The name for the color that tinges the depression that dogs me today comes to mind unbidden as I struggle through the heavy air to finish one more mundane chore, to start one more load of laundry.
Spring has ended. Soon will come nights the thermometer doesn’t drop and the humidity lies on my chest, threatening to crush me, when sleep would be welcome but is fitful and exhausting when it deigns to visit.
The local produce at the farmer’s market will please my eyes and taste buds. But never try to buy enough to last until the tables are set back up in the park next week, because those lovely fruits and vegetables will rot long before then. The perfect ripeness of the best fruit set aside for breakfast can be ruined by morning.
For six months, the days have slowly grown longer. Each day holding a little more sunlight to feel alive in. Morning sunlight through my east-facing window caresses my waking eyes and tells them it’s okay to open; yes, the night has ended.
We have entered the descent. Each day will be a little shorter. Until we are back to the seemingly endless days of waking in the dark, and reentering the dark before dinnertime.
I’m mourning spring, I realize. I ache for the sunlight I have not yet lost but know is slipping away.
I sabotage joy by mourning things I have not yet lost.
Mourning. Melancholy. The uninvited words that have made themselves mine. Like the stray cats I feel compelled to look after.
As the days grow shorter, I feel my life slip away with the sunlight.
The golden afternoon light streams through the kitchen window, making the strawberries I hull gleam like jewels. What I see are the wrinkles on my 44-year-old hands, and fuzzy mold destroying the fruit.
Eat as much strawberry shortcake as you want! I’ll tell them. Enjoy it before it all goes bad, I’ll grumble to myself.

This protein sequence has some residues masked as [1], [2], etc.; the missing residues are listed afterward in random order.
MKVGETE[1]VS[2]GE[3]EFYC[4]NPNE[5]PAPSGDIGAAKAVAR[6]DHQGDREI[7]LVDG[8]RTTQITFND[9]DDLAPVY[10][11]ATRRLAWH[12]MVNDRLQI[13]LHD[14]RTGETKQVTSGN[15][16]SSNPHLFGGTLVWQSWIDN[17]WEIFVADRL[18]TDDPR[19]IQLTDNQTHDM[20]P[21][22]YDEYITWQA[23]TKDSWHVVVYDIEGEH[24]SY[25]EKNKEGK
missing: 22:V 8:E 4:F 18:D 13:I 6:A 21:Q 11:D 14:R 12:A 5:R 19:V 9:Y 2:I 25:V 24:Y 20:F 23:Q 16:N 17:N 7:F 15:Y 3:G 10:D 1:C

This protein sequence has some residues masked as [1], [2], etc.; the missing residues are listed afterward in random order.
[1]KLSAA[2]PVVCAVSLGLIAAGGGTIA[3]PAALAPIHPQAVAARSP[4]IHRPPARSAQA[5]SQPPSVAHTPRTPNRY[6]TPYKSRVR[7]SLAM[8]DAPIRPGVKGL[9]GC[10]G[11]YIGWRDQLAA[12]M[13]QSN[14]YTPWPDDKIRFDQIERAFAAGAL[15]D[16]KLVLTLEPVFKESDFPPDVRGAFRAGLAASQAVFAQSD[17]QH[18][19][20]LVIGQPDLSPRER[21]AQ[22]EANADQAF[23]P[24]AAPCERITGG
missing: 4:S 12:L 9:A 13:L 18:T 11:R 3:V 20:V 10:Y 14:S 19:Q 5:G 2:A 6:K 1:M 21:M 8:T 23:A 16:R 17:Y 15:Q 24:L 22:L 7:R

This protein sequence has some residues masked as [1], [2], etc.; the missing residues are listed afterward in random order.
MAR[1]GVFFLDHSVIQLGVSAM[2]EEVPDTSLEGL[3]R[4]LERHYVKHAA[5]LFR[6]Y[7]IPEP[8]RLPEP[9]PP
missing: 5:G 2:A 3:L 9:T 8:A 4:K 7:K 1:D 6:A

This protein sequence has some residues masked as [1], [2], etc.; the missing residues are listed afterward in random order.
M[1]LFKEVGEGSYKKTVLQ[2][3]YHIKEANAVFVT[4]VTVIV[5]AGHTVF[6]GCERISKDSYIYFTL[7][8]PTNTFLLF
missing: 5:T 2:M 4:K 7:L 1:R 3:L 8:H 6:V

We longed for winter to end, for the snow and ice to melt. We waited for the plants to come up green, for blossom to give way to fruit. Green… white… A tinge of red… Then, perfect! Tasted… or lost to rottenness.
As I think the words I wonder what God is trying to show me. The voices that distract me from Him and His Truth are persistent.
This perfect day is not enough. Nothing is never enough. What I have will be taken. When there’s just enough light to see the next step, it will be hidden from my eyes. I’ll stumble. I’ll fall. It’s not worth getting back up. Again. It’s too hard. New bruises hurt too much. Soon I’ll bleed dry. It’s all just too hard.
Sometimes God’s still, small voice drowns out the distracting noise. Other times I listen too loudly. WHY WON’T YOU JUST SPEAK TO ME?!? TELL ME WHAT TO DO! HELP ME NOT FEEL SO LOST! SO SMALL! SO CONFUSED! YOU’RE A GOD OF ORDER, RIGHT?!? WHERE’S MINE?!?
Isn’t God’s patience wonderful?
And isn’t it wonderful when He smacks us upside the head?
My mother called it borrowing trouble. Why are so many of us so good at ruining today’s joy with the possible struggle or sorrow of tomorrow? As Jesus said, each day has enough trouble of its own.
I also heard the phrase cutting off your nose to spite your face. Often. How adamantly my daughter has inherited the unfortunate habit! But that’s another blog post.
Back to today. Back to this moment…
Why is it so difficult to enjoy the blessings of THIS moment, instead of anticipating the pain or pleasure of the next?
I have sunshine. I have strawberries.
I can’t be mentally healthy, I can’t be spiritually healthy, if I’m not living in this moment, whatever it contains.
Are you living in your moment?
Maybe you’re online looking to escape your moment. Maybe you don’t have sunshine or strawberries. Maybe you have melancholy and mourning.
Maybe you’re caught in a storm.
If you’re feeling like it’s beyond your control, that’s a good thing; because now you know you need God.
Maybe you’re in pain. I hate pain; I run from it. But when we’re willing to sit and rest in it, our eyes open and we see that God is sitting right there with us.
He’s with us, too, in the mundane, each task an opportunity, each moment an invitation, to worship.
Each task is an opportunity, each moment is an invitation, to worship.
We only truly live when we live in this moment.
Melinda VanRy writes about mental illness and faith on her Fruit of Brokenness blog. She wants everyone to know they have inestimable worth, though she often fails to believe it for herself. Bouts of severe depression have nearly destroyed her but instead make her stronger and give her a desire to help others who struggle with mental illness and faith as she does. Melinda lives in New York with her husband, their three kids, and more cats than she ever wanted. If you’re thinking big city, don’t. The VanRy family makes their home in rural Central New York. Way closer to Canada than New York City. And not far from Lake Ontario, which she loves.
This post originally appeared on Fruit of Brokenness as Mourning Sunlight.